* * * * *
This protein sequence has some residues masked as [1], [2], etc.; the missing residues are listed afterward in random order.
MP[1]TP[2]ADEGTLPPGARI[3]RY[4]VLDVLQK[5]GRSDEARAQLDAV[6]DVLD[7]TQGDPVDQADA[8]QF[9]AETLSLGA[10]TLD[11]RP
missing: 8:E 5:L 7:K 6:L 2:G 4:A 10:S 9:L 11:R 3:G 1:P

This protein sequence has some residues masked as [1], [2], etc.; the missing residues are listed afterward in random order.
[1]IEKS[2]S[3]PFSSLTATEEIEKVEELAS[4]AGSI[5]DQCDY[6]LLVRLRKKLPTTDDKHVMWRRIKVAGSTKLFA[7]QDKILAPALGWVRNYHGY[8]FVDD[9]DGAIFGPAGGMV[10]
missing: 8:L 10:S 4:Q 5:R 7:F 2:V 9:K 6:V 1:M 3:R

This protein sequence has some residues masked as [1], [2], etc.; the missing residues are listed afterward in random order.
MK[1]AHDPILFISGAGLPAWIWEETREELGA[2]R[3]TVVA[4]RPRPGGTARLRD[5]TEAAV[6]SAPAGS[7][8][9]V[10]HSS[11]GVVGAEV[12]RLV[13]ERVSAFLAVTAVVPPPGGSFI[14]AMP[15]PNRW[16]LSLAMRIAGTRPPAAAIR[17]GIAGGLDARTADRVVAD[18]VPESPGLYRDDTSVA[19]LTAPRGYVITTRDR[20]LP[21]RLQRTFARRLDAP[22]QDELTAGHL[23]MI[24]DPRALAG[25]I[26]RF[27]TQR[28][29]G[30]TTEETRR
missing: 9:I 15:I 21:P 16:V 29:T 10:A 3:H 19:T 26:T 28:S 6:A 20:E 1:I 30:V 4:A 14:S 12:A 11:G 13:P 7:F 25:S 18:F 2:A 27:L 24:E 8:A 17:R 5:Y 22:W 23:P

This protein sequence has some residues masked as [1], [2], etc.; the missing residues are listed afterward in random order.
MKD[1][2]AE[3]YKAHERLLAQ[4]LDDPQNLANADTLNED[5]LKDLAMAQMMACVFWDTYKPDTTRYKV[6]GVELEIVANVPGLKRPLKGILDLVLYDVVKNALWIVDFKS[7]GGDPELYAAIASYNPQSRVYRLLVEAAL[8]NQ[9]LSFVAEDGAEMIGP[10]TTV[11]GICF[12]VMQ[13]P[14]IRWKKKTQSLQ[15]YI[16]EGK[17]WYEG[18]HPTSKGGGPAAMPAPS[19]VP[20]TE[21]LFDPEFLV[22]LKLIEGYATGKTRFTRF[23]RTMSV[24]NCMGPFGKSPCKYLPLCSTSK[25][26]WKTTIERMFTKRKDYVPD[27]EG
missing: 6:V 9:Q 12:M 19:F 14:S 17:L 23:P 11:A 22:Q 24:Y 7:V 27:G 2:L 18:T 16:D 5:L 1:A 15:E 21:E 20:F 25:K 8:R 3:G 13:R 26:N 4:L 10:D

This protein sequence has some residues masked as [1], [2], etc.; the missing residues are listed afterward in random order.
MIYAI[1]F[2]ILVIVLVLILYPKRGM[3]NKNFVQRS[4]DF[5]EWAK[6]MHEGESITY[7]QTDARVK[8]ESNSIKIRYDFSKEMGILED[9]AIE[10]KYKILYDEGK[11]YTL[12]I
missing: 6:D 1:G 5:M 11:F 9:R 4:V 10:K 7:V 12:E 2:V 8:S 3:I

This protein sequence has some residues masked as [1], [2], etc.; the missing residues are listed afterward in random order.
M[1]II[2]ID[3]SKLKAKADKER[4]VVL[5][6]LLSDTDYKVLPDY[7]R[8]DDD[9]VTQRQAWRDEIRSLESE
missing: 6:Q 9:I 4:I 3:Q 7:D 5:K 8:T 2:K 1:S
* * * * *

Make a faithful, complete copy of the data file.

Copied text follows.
This protein sequence has some residues masked as [1], [2], etc.; the missing residues are listed afterward in random order.
MP[1]TP[2]ADEGTLPPGARI[3]RY[4]VLDVLQK[5]GRSDEARAQLDAV[6]DVLD[7]TQGDPVDQADA[8]QF[9]AETLSLGA[10]TLD[11]RP
missing: 8:E 5:L 7:K 6:L 2:G 4:A 10:S 9:L 11:R 3:G 1:P

This protein sequence has some residues masked as [1], [2], etc.; the missing residues are listed afterward in random order.
[1]IEKS[2]S[3]PFSSLTATEEIEKVEELAS[4]AGSI[5]DQCDY[6]LLVRLRKKLPTTDDKHVMWRRIKVAGSTKLFA[7]QDKILAPALGWVRNYHGY[8]FVDD[9]DGAIFGPAGGMV[10]
missing: 8:L 10:S 4:Q 5:R 7:F 2:V 9:K 6:V 1:M 3:R

This protein sequence has some residues masked as [1], [2], etc.; the missing residues are listed afterward in random order.
MK[1]AHDPILFISGAGLPAWIWEETREELGA[2]R[3]TVVA[4]RPRPGGTARLRD[5]TEAAV[6]SAPAGS[7][8][9]V[10]HSS[11]GVVGAEV[12]RLV[13]ERVSAFLAVTAVVPPPGGSFI[14]AMP[15]PNRW[16]LSLAMRIAGTRPPAAAIR[17]GIAGGLDARTADRVVAD[18]VPESPGLYRDDTSVA[19]LTAPRGYVITTRDR[20]LP[21]RLQRTFARRLDAP[22]QDELTAGHL[23]MI[24]DPRALAG[25]I[26]RF[27]TQR[28][29]G[30]TTEETRR
missing: 9:I 15:I 21:P 16:V 29:T 10:A 3:H 19:T 26:T 28:S 6:A 20:E 1:I 30:V 4:A 14:S 12:A 11:G 13:P 7:F 25:S 18:F 2:A 27:L 24:E 8:A 17:R 5:Y 22:W 23:P

This protein sequence has some residues masked as [1], [2], etc.; the missing residues are listed afterward in random order.
MKD[1][2]AE[3]YKAHERLLAQ[4]LDDPQNLANADTLNED[5]LKDLAMAQMMACVFWDTYKPDTTRYKV[6]GVELEIVANVPGLKRPLKGILDLVLYDVVKNALWIVDFKS[7]GGDPELYAAIASYNPQSRVYRLLVEAAL[8]NQ[9]LSFVAEDGAEMIGP[10]TTV[11]GICF[12]VMQ[13]P[14]IRWKKKTQSLQ[15]YI[16]EGK[17]WYEG[18]HPTSKGGGPAAMPAPS[19]VP[20]TE[21]LFDPEFLV[22]LKLIEGYATGKTRFTRF[23]RTMSV[24]NCMGPFGKSPCKYLPLCSTSK[25][26]WKTTIERMFTKRKDYVPD[27]EG
missing: 6:V 9:Q 12:M 19:F 14:S 17:L 23:P 11:A 22:Q 24:Y 7:V 27:G 2:L 18:T 16:D 5:L 1:A 15:E 21:E 20:F 25:K 8:R 3:G 13:R 26:N 4:L 10:D

This protein sequence has some residues masked as [1], [2], etc.; the missing residues are listed afterward in random order.
MIYAI[1]F[2]ILVIVLVLILYPKRGM[3]NKNFVQRS[4]DF[5]EWAK[6]MHEGESITY[7]QTDARVK[8]ESNSIKIRYDFSKEMGILED[9]AIE[10]KYKILYDEGK[11]YTL[12]I
missing: 6:D 1:G 5:M 11:F 9:R 4:V 10:K 7:V 12:E 2:V 8:S 3:I

This protein sequence has some residues masked as [1], [2], etc.; the missing residues are listed afterward in random order.
M[1]II[2]ID[3]SKLKAKADKER[4]VVL[5][6]LLSDTDYKVLPDY[7]R[8]DDD[9]VTQRQAWRDEIRSLESE
missing: 6:Q 9:I 4:I 3:Q 7:D 5:K 8:T 2:K 1:S